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THE BAIUtE DAILY TTMES, BAIIRE, TT., ; TUESDAY1, DECEMBER 16, 1913.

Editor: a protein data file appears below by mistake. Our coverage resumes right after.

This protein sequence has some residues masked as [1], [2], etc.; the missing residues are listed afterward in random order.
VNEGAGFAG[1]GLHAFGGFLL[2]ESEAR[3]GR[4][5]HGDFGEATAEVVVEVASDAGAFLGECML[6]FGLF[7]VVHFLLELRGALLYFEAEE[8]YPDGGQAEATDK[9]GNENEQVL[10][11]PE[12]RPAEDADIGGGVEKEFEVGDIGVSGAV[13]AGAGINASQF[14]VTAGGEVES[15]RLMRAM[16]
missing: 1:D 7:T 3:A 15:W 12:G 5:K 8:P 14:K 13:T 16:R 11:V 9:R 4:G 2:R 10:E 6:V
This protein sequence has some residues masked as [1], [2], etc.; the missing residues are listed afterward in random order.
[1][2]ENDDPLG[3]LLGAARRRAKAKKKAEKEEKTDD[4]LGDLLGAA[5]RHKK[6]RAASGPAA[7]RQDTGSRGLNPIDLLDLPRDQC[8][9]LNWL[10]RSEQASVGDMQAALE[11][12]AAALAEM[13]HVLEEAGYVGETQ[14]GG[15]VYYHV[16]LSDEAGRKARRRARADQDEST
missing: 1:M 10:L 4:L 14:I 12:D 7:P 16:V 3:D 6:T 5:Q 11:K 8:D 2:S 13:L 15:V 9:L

Z REPUBLICANS ARE AT ODDS Standard MUST SPEND MONEY RIGHT CROPS SMALLER PRICES HIGHER Medicine the whole world over HOOD'S SARSAPARIL'LA. Drug gists everywhere sell and feel safe in recommending it because ' It gives such general satisfaction. Purifies, builds up, creates appe tite, overcomes that tired feeling. Get a bottle today. Divided Opinion Among the Committeemen Over Convention V Prouty on the Increase of Rates by ' the Railroads . Total Production in the United States This ; Year WILL DECIDE QUESTION TO-DAY Some Doubt About Right to ' -. Call Such a ' Meet-' ' ing J :- Washington, Dec. 16. Although the Republican national committee will not deoide the Question of an extraordinary pirty convention until the meeting to day many arguments for and against it were made last night at the dinner given the committeemen by Chairman Hilles. ' ''This conference," said Mr. Hilles, "is pot a council of despair. The Kepubli- ' Very much up in the air is the exact position of the Republican committee with respect to the proposed national convention next spring to . change the basis of apportionment and institute other reforms which will tend to unite the conservative and progressive wings pf the party.. The realization is hinted at in the fact thai a southern committeeman- canvassed forty-four of the fifty-three members of the committee and found twenty-two opposed and twenty-two favoring the holding of the con vention. These figures are by no means final, however. A plan which is receiv ing thoughtful consideration contem plates the passage of a resolution in which the national committee will ex press its approval of the idea of cutting down Southern representation but will suggest that the convention be held in 1915 rather tlian in 1914. One cannot circulate among and talk confldentally with the committeemen without being convinced, that they are on the whole of open mind and eager to take any reasonable step that will prom ise advantage to; the Republican party, l'lenty of men can be found who will readily set aside their own opinions if the committee can unite upon definite plan which will promise harmony rather than friction. Most of the committee say privately that the spring of 1014 is too soon for the holding of a convention. Men who take this view say that party rehabilitation is going along very well in their, states and it would be unwise to inject a convention which would accentu ate the differences within the party, They say that the Wilson administra tion is too young ni 'ln tariff law is too new to make clear the issue or is sues on which the. Democratic party can be opposed successfully in 1916. No good would be done, therefore, by wash ing the Republicans' dirty linen in public in the absence of any impelling consid eration which would drive the country to turn to the Kepubliean party for re lief.. ' wmi; men uchcto iamb nit; uue IM imj litical cleavage of the future will be drawn by conservatives against radicals regardless of party. Men of this cast of thought declare that Roosevelt will be a candidate for the Kepubliean nomina tion in 1918 and Woodrow Wilson, an other radical, for the Democratic nomi nation for the presidency, and that with two radicals in the field an impossible condition will result. These men have received eagerly me suggestion ot i.linu Root for president and they declare that Senator Gallmger spoke the truth when he pronounced him the most available man, whether it was good politics or not. A feature of personal discussion among the committeemen yegterday, in fact, is the cordiality with which the name of Senator Root is received. , On the other hand, other practical pol iticians in the national committee be lieve that the tariff. will offer the only TUU Afifc WEAK ( AND "RUN DOWN" Common sense demands that the first thing to be done is to put' both your nerves and blood into a healthy condi tion. Your nerves direct the work of your various organs and the blood feeds them. Unless both nerves and blood are in health, you can't be well. Common sense also demands that the' medicine 'yon take serve both the above purposes both tones and strengthens the nerves 'and nourishes the blood. Such, a medicine is Rexall Olive Oil Emulsion, the ideal nerve and blood and body" builder. It is a real nerve food tonic not an alcoholic beverage, as many so-called "tonics" are. Rexall Olive Oil tmuision noes not contain a drop of alcohol, nor any dangerous or habit- forming drug. It puts new life and health and strength into run-down sys tems, because every ingredient in it is put in for that purpose, and not to mere ly stimulate. Unlike alcoholic "medi cines," it does not show its effects in a renewed liveliness 'immediately after taking a dose. The effects begin to be felt in a Vw days, however, and they last, because the whole system has been strengthened and health is being re newed. If this is not your experience, we want you to come back for your money. You who are weak and run-down, and you who are apparently well now, but are liable to suffer from yarious cold weather ailments, use Rexall Olive Oil Emulsion to get and keep well and strong. For the tired-out., run-down, nervous, emaciated or debilitated the convalescing growing children aged people it is a sensible aid to renewed strength, better spirits, glowing health. Rexall Olive Oil Emulsion kintr of the celebrated Rexall Remedies is for freedom from sickness of you and your family. You'll be as enthusiastic about it as we are when you have noted its pleasant taste, its strengthening, invig orating, building-up, disease-preventing effects. If it does not help you, your money will be given back to you with out argument. Sold in this community only at our store The Rexall Store r,na sf mnr than 7 (M Ml li n ,! i n it Hr-iio stores in the United States, Canada and Great Britain. Red Cross Pharmacy, Floyd G. Russell, Prop., 160 North Main jet. Barre. Vt. Advt. straight party issue between Republ cans and Democrats and they suggest that the new Democratic . tariff has not been in operation long enough to be po litieally useful to the protectionists. BIG SLUMP IN BELL TELEPHONE STOCK Drop of 5Ji Points Yesterday Sent It to 110ZA, the Lowest Point Touched Since 1908 Nearly a 10- " Point Loss in a Week. Boston, Dec. 18. American Boll Tele phone stock, which on rumors of gov ernment ownership or control or inde pendent competition in some of the larger centers, has been on the steady down for days, took a tremendous slump yesterday, especially in the last half hour or so of the market. There was heavy selling, more than 8,000 shares changing hands, and the price fell from 115 in Boston and 115 in New York, the Saturday closing prices, to 110, a loss of 9 points, which brought it to the" lowest point since 1908, just after the panic, when the stock sold at 101 At yesterday's low price the stock on an H per cent, dividend basis pays 7 rjer cent. In 1902 American well Telephone stock sold at 188, the highest point it ever reached and then the dividend rate was only Vt per cent. Since 1908 the high est point reached was lS3y m 1911 This year the highest was 140 early in the year. A week ago yesterday the stock sold at 120, from which there has been a loss of nearly 10 points to yes terday's low market. BILL TO BAR ALL UNDESIRABLES. Immigration Committee Favors Closed Doors to All Asiatics. Washington, Dec. 16. By a vote- of more than two to one the House immi gration committee yesterday favorably reported the Burnett immigration bill, with ' its stringent provisions barring Irom entry into the United htates all Asiatics, militant suffragettes, advocates of sabotage and anarchists. The liter acy test, requiring aliens to read or write One language, was also included. EDUCATION NOTES. "Teach the facts about your home city in the public schools," urges the Bureau of Municipal Research, New York City, Having introduced medical inspection in 1872, Elmira, N. Y., claims to have been the first American city to adopt health supervision of school children. The equivalent of one school year for more' than 400 children is lost because of contact jn-ith minor contagious dis eases, according to figures recently com' piled for Pittsburg. In order to furnish high-class enter tainment to communities in their states, the University of Wisconsin, Minn, and North Dakota have banded together for lyceum service. On the theory that healthy children should have the fresh air benefits usual lv reserved for the sicklv. Superintend' ent Wheatley, of Middletown, Conn., has introduced A modified open-window plan throughout his entire school sys tem. The Junior high school at Grand Ran ids, Mich., consisting of pupils of the 7 th, 8th, and 9th grades, has grown in two years from a school of 430 nuinls and 15 teachers to one of 851 pupils and do teachers. More boys and girls bave stayed in school under the new plan. The model school at Bryn Mawr, Pa., at the entrance to the college, has been made an open-air school. Only the dress ingroom and laboratories will be indoors. There will be 7 separate, one-story, out- of-door class-rooms facing full .south. taeli classroom opens on a lanre uncov ered platform 8x38 feet, whichh will be used for the gymnastics and siestas that are part of open-air school work. A ship building slip is maintained in connection with the high school at San ledro, La!., where, under the practical instruction of a nautical architect, the students learn how to build a boat. make and place the engine, and launch and run the craft. Classes in boat-build ing and marine commerce make trips to the wharves and aboard ship to study ship-construction, engine-action, and the character of the cargoes. Shipping law is also part of the course. Night schools of cosmopolitan character are by no means confined to congested centers in the east. At Ualhip, iUcKin- ley county, Jfw Mexico, the following nationalities were represented in a re cently established evening school: American, Spanish, Slavonian, Italian, Servian, Austrian, German, trench, Dan ish, Swedish, Irish, Scotch, English, and Cherokee Indian. Twenty-five different Occupations were represented. In ages the pupils ranged from 15 to 6Z. Many of them desired the ordinary elementary branches, but there was also a strong I demand for such subjects as bookkeep- ng, shorthand, typewritinij, Spanish, mechanical and architectural drawing. Foreign universities are now receivine some of the large private benefactions for which they have long envied Ameri can institutions. Cambridge university has recently received 4oO,000 for gen eral purposes, and $50,000 for a chair of astrophysics; Bristol university has had a gift of $100,000 from one donor, $90, 000 from another, and $750,000 from two others; Glasgow has been willed $50,000 for a research lecturship in medicine and $170,000 from three other benefactors; and Leeds has an anonymous gift of $50,000 for the erection of a school of agriculture. In Germany, $2,000,000 has been subscribed for transforming the scientific institute at Frankfort -on-Main into a university, and the Univer sity of Hamburg is to start with an en dowment of $8,250,0it0. In the case of Hamburg, however, the money has bees ing or protruding piles. First appliea entirely appropriated by the city. t ion gives relief. - 60c Advt. - HE ADVOCATES- FEDERAL CONTROL Of Securites and Urges All to Help Work of How ard Elliott- Washinctori. D. C. Dec. 16. The speech of Chairman Prouty of the inter Btate commerce commission, delivered at the Lotus club dinner of New York Sat urday, relative to railroad rates and rail road security regulation, has' caused less comment n Washington than outside, where the attitude of the commission is not so well known. It is thoroughly un derstood here that the commission has loner thoucht that the regulation of rail way stocks and bonds is an absolutely imperative step if the government is to regulate the railroads adequately. At tention is called to the recommendations made by the commission in its report on the New tngland railroads last june, Air, Prouty making the report for the com' mission: I "No student of the railroad problem can doubt that a most prolific source of financial disaster and complication to railroads in the past has been the desire and ability of railroad managers to en gage in enterprises outside the legitimate operation of their railroads, especially Dy the acquisition of other railroads and tneir securities. The evil which results first, to the investing public, and finally to the general public, cannot be corrected after the transaction has taken place; it can be easily and effectively prolnb ited. In our opinion the following prop' ositions lie at the foundation of all ade auate recrulation of interstate railroads; ... . . . . i a 1. Kvery interstate railroad snouid be prohibited from expending money or incurring liability or acquiring property not in the operation of its railroad or in the legitimate improvement, extension or development of that railroad. 2. No interstate railroad should be permitted to lease or purchase any other railroad, nor to acquire the stocks or securities of any other railroad, nor to guarantee the same, directly or indirect ly, without the approval of the federal government. 3. No stocks or bonds should be is sued by an interstate railroad except for the purposes sanctioned in the two pre' ceding paragraphs, and none should be issued without the approval of the fed' eral government." In collection with the quotations of his remarks, Mr. Prouty says that in some instances a wholly wrong impression was given, especially as to his purported op position to Howard r.lliott, also a speak' er at the dinner. He denies emphatically that anything in his remarks before the lub could be fairly taken as forecasting the action of the interstate commerce commission on the question of the five per cent, increase in freight rates sought by the railroads north of the Potomac and Ohio rivers and east of the Missis ippi. Mr. Prouty was understood by some to say that he was opposed to granting the increase, and on this mis- nderstanding were based public asser tions that the commission would refuse the request of the railroads. Mr. Prouty asserted Sunday that he did not say he .as opposed to the increase, and no one ad a right to take his address as ex pressing the views of the commission. Jn the flrBt place, Mr. Prouty said, '. am not chairman of the interstate commerce commission. I have not stud ied the present request for increase of rates at all fully, and do no know how should vote on the question if I wero ctively a member of the commission. How the commission will vote I certainly do not know. Ihey will have hearincs and investigations for eight months be fore they can decide. "t hat I did say at the Lotos club dinner," Mr. Prouty went on, "was that the railroads would have a difficult time securing a substantial increase of freight rates, in my opinion, until they were able to show that they would use the money obtained for proper purposes. They cannot show this, I fear, until there is government supervision of rail road securities. My argument on Satur day night was an advocacy in a gen eral way of such government' supervi sion. I have advocated it for fifteen ears and did not say anything new. Briefly, my position, which is absolutely unofficial, is that the railroads will al- ays have a very difficult time cettinc extra money until there is positive as surance that the extra money will be used rightly, and the only way we can get the assurance is through federal laws egulating railroad securities and invest ments with government supervision of them. This has no direct bearing on the one immediate request of the railroads. was thinking particularly of the New Haven railroad's past history when I mentioned government supervision. I meant to be understood as meaning that the government wanted some assurance that the future policy of the New Ha ven would be different 'from Its past be- tore it granted the ."New Haven more money. In our recent investigation of the New Haven's affairs we found rec ords "of grossly Improper practices in J the management of the road. We found inflated capitalization, money used for improper purposes, investments made in trolley lines, the Boston & Maine, and elsewhere that should never have been made. In fact, the powers that were did everything with the New Haven except run a railroad. DEOPS NORWICH. Harvard Also Drops Holy Cross and Cor nell in Football Schedule. Cambridge. Dec. 16. On the tentative Harvard football schedule there are nine games. Michigan displaces Cornell, Georgetown displaces Holy Crosv and Tufts displaces Norwich. Piles Cured la 6 ta 14 Days Druggists refund money If PAZO OTNT- ENT fails to cure itching, blind . bleed- For Boston Globe readers. See page 2 of today's Boston Globe for full par ticulars about t h e Globe's great Book lovers' Picturegame Contest. TINKER DEAL IS DECLARED OFF Cincinnati Baseball Club Directors Re fuse to Ratify Herrmann's Agreement. Cincinnati, O., Dec. 16. The board of directors of the Cincinnati baseball club vesterday refused to ratify August Herr mann's sale of Joe Tinker to Brooklyn for $25,000. Immediately after this decision was reached, President Herrmann sent a tele gram to President tbbets of the Jirook lyn club, telling him that the deal in so far as cash alone was concerned was off, but that another deal that would include Yingling or Ragon and Moran or Stengel with a cash consideration might be con sidered. Herrmann made a private agreement with Ebbets last week which allowed Brooklyn to have Tinker for $25,000 in cash with the understanding the Vm cinnati club should give Tinker $10,000 for signing with Brooklyn. Ihe telegram from President Herr mann to I'resideht Ebbets read as fol lows: , "Tli hoard nf dirpctors shsnliitrtv dis approves of the agreement to sell Tink er for cash. They want players in ex change. If you can make a deal with linker to play with Hrooklyh, submit to us a proposition which will include either Pitchprs Tingling or Ragon, or Outfielders Moran or Stengel, with cash equivalent for difference." IN THE FIELD OF SPORTS In a recent fanning bee, George Van Haltrcn, the famous Giant baseball play er of some decades ago, brought to light many interesting reminiseenses. When asked what he considered the greatest play he ever saw on a baseball field he told of the catch made by Hugh Duffy, a Chicago team mate of his, on the Uos ton grounds back in 1889. It was a cir cus stunt and probably never will be duplicated. With the ball hit to the ex treme limit of center field, Duffy was away with the crack of the bat and as the ball was about to sail over a horse s back standing in center field, to the amazement of everyone, Duffy jumped astride of the horse and made tHs catch from that position. When Van Haltren was compelled to leave the rrfajor leagues with a broken leg in 1902 She was the oldest player in point of active years service in the big league outside of Cy Young. When asked as to the greatest filayer of the last dscade he took off his ist to Mike Kelley, the Boston lad. He considers Kelley the smartest and most opportune player who ever lived, a play er who neve? had to think out a play in his life, lie said that baseball came to Kelley by intuition. He rated the speed sters in his day above such present day men as Lobb and -Milan. A person by the name of Archie Walsh recently established a world's record for total pins felled in a ten-string game with Paul Pochler, who is recognized as the best small pin bowler in the world. Walsh defeated roe h lor. His total was 1192 and Poehlcr's 1,029. Walsh rolled be low 100 but once in the ten strings. The record was made at Boston on Thursday nignt. Charles WTebb Murpry, the Chicago National magnate, proclaims John lener was a man who knows more baseball than any other person. Midshipman H. E. Overesch of Lafay ette, Ind., has been elected captain for the 1914 football team at Annapolis. He was a substitute this year, failing to. displace either Gilchrist or Ingram. He played football at Perdue university before entering the naval academy. It was expected that either Perry, center, or Harrison, fullback, would have been lected captain of the team. ' "Harlem Tommy" Murphy will claim the lightweight championship because of the failure of "Willie Ritchie to meet dm in California on Wednesday night. Ritchie refused to fight because of an op eration for a nasal abscess. Zinn, an outfielder of the Boston Na- ionals, has been sold to the Louisville club of the American association. Manager Kitty Bransfield of the Mon treal club has secured outfielder Miller nd utility man Walsh from the Phila delphia Nationals. Twenty-seven ballots were required to elect R. W. Diehl captain of the Frank lin and Marshall team for lvi. Frank J. O'Xeil has been re-appointed to act as bead coach of football at Syra cuse university for 1914. Fred Murray, a South Boston lad, has been elected to captain the Georgetown university team for the next football season. Red Killifer, the brilliant Philly catch er, established a unique record during the past season. He not only caught more games than anyone else in the Na tional league backstop, but he also caught more men trving to steal on him tun any cthfr. K!!:fe7 threw out 130 men trying to steal on him. Jimmy Archer of the Cubs ran second, throw ing out 105 men. Homer Baker, the New York A. C. middle distance star, will probably en roll at Fordham university immediately after the Christmas recss. . APPROXIMATELY 12 PER CENT. LESS Than in 1912 Wheat Yield ' Largest Ever Re corded Washington, Dec. 16. Final estimates of production and value of 14 of the im portant crops which form a part of the enormous grand total, aggregating ap proximately $9,000,000,000, of wealth produced on farms through the soil .and farmers' live stock during 1913, were an nounced yesterday by the crop rejiorting board, bureau of statistics, department of agriculture. The figures are the offi cial government estimates of acreage, production and value, based on price paid to farmers on Dec, 1. These 14 crops are only a portion of the produc tion of the soil which approximates 000,000,000 in value each year. The to tal value of the animal products of the farm is estimated at about $3,000,000,000 annually. "The production of crops in the United States in 1913 was materially below the average," the secretary of agriculture, David F. Houston, announces, "the yield per acre of all crops combined being smaller than in any year of the past decade, with the exception of 1911. This shortage was caused by a severe drought, accompanied by excessive heat during the summer months, in an important portion of the agricultural district of the United States, and particularly in Kansas, Oklahoma, Missouri and adja cent states. Inasmuch as rop production of 1912 was unusually large, a greater propor tion than usual lias been. carried into the present crop year, which should miti gate somewhat the effects of the short age of this years crops. "The corn crop, the most valuable farm product of this country, is smaller than any crop since 1903. Wheat pro duction is the largest ever recorded in this country. The crop was practically matured before the drought became ef fective. The oat crop is the third larg est in our history. There has been a steady expansion of the area of this crop. Ihe hay crop is smaller than the large crop of 1912. Rather liberal .rains in the late summer and fall have pro duced good pastures. The cotton crop will perhaps rank fourth or third in sue. "The acreage devoted to these five crops, (corn, wheat, oats, hay, and cot ton), comprises about 90 per cent, of the area in all crop, and therefore has a predominating effect upon the general average condition of all crops. Nearly all the minor crops were materially smaller this year than in 1912 and the per acre yields below their average. To the producers the lessened crop production this year is largely compen sated by the increased prices received for their produce; for, although the to tal crop production is approximately 12 per cent, smaller than last year's pro duction, the average, level of prices is higher than last year's. Ihe final estimates of the five princi pal crops yesterday, with comparisons lor una, follow; Crops 1913. 1912. Corn; bushels. .2,446.988,000 3,124,746,000 Wheat, bushels 763,300,000 730,267,000 SUPPLY STEADY, PRICE SOARED. Meat Cost Has Gone Up 75 Per Cent. Since 1899, Census Report Shows. Washington, Dec. 18. Although the meat supply kept pace with the growth of population in the decade from 1899 to 1909, prices soared to nearly double the 1899 figures, according to a census bulletin issued yesterday. Aleat on the hoof went up 75.5 per cent., nut the aresseu prouuet showed a slightly smaller increase 13.8 per cent. Americans ate 105 pounds of beef, veal and mutton per capita in 1909, as against 106 pounds in 1899, although the total per capita meat production in 1909 was 107 pounds. Sixty-five per cent, of the meat sup ply was furnished liy the big packing houses. The countrys total product in 1909 was 8858j815 animals. The cost of the animals "killed in slaughtering establishments was 11,202,827,874. The total meat supply was 0,719,065,600 pounds. , TRADE GOOD IN SOUTH AND WEST ' New England Report Says "Fair" New York and Pennsylvania "Poor.". New York, Dec. 16. Business is boom ing in the south Atlantic group of states, along the gulf and in the West and Southwest, but in other sections of the country is only "fair" or "below par," according to the New York Herald, which yesterday published reports as to indus trial and commercial ' conditions. The Herald presented reports from more than 100 cities in nearly every state in the Union. Business was reported "booming" in the following states: Maryland, Virginia, North Carolina, South Carolina, Georgia, Florida, Alabama, Mississippi, Louisiana, Texas, Kansas, Colorado, Idaho, Utah, Wyoming, Nevada, Oklahoma, New Mex ico and Arizona. States reporting business "fair" weret Maine, New Hampshire, Vermont. Mas sachusetts, Connecticut, Hhode Island, Nebraska, Iowa, North Dakota, South Dakota, Minnesota, Montana, California, Oregon and Washington. New York, New Jersey, Pennsylvania, and Delaware reported business "at a standstill." Ohio; Indiana, West Virginia, Illinois, FOR BABY'S TENDER SKIN Nurse Mansell of Salem, Mass., says : "I always recommend Comfort Powder to mothers whom I nurse, because it has no equal for the delicate skin of babies. , Get the genuine with signa- ture of E. S. Sjkes on box. Advt. Copyright Bart Schaffner & Are You a "Spug?" It's the name of the members of the Society for the Prevention of Useless Giving. Overcoats make fine gifts. Be a spug. You'll find here overcoats in so many different styles, in so many different fabrics and colorings, that we know you'll see just what you want, - Hart Schaffner & Marx quality and smart style and perfect finish is in them; there's no way to get anything better than that. Overcoats in all models f here, from $18.00 to $50.00 Come to this man's store when you buy gifts for men. We will cash your Christmas Savings Club checks MOORE & OWENS BARRE'S LEADING CLOTHIERS 122 No. Main St., Tel. 66-W Barre, Vermont Michigan, Wisconsin, Kentucky, Tennes see, and Missouri reported business "be low par." .The reports received showed that a policy of retrenchment is in force in the manufacturing centers of the East. Working forces have been cut down, and many skilled and unskilled workmen are without employment. This is espe cially true in cities where steel indus tries are centered. , WORK OF COUNTRY SCHOOL. Is That of a Community Builder Leader in Agricultural Life. The present-day rural school is striv ing to fit itself into the needs of the community where it is found. The school of the open country which fails to root itself to the soil is no longer worth while. The school must be a lead er in every-day agricultural life or it will be stamped a failure. One of the many schools which is doing a real work for country uplift is found in western Charles Mix county, South Dakota. The school is 20 miles from the nearest rail road station, and has been doing a re markable work for the. community for more than 20 years. It was established as a nostonice whicn took its name "Academy" from the scbxl itself. The school is organized on the academy or high school plan and is strong enough to irive the Deoole of the western section of the new state all the education they really need for successful farm lite. The founder of the school, Rev. L. E. Camfield, has been seer enough to under stand that the country districts ought to have schools so complete in them selves that farm children should not be obliired to bo to town to complete their education, since this generally means a weaning away from the farm. The time when the school was estab lished was a period of panic, of low prices, and mortgaged farms and chat tels. Still out of their poverty and need, the settlers gave, everyone, a little for the school. The local church helped to furnish teachers the pastor and the pastor's wife, who had been college teachers, taking part in the work from the first. The pastdr from a neighbor ing parish also devoted a part of his time to teaching. The school received assistance from the church, and in its turn lent aid to the church. In a short while, as smaller district schools were established, these came to be feeders for the academy, which insisted on teach ing the universal subjects in a very thoroughgoing manner. From the school went out in a short time teachers for the entire country community and practical men of affairs in other lines. ' A school farm was added at a very early date. Here regular les son in farm building construction, re pairing, the use of machinery, tools', et were given. Indeed, general farming was co-ordinated with class room practice in relating the education of the school to the life of the k-ommunity 1 he work of the school wss- practical from the first, doimj its uttaost to answer the Marx needs lof the community. Its enrollment grew from a few students to 145 in a few years. As old buildings were out grown, the students took an active part in building new. A school home life was developed and the teachers have done a great work as companions and leaders of the students by giving them individual help and en couragement. To this may be traced some of the really remarkable men who have gone out from this community. All the household cares and duties of the school are organized under the depart ment of household economics so that the care of kitchen, dining room, laundry, and the living rooms is left largely to the women students under the direction of a competent matron. One of the things of special appeal is this: The pastor who came to the com munity in the early days has remained throughout the years, preaching and teaching, building and farming. The Christian spirit of respect and reverence for work, for knowledge, and for duty is strong in the school and equally strong in the community. Here can be seen, then, a typical rural community satis fied country nomes, and a country school and a' country church, each doing its share in helping the people to love the soil and mako the most of themselves. Inspired young men and women who have the real vision of country life ne'eds may find opportunities in every part of our country to do the work that these pioneers have done so successfully in a poor western pioneer district. . DOMINICAN ELECTIONS QUIET. Perfect Order at Polls During Voting of Island Elections. Santo Domingo, Dec. 16. Perfect or der prevailed at the opening of the polls yesterday in the election of members of the chamber of deputies of the Domin ican republic, which is being held under the observation of American commis sioners. CHECK CHRONIC . RHEUMATISM NOW RHEUMA Thoroughly Drives Out Deep Seated Uric Acid Poison. There is only one way to be free from rheumatism the accumulated impuri ties caused by an excess of urio acid poison must be expelled from the body. That is what RHEUMA will do and do it thoroughly. If you suffer from any form of rheumatism sciatica, inflamma tory, arthritis, muscular, lumbago or gout gets bottle of RHEUMA from the Red Cross Pharmacy for 60 cents it is guaranteed. "For, six years I was a crippla on crutches from rheumatism. One bottle of RHEUMA cured me completelyi" J. K. Greenberg, 2238 Cottage Grove e- nue, Chicago, 111. Advt.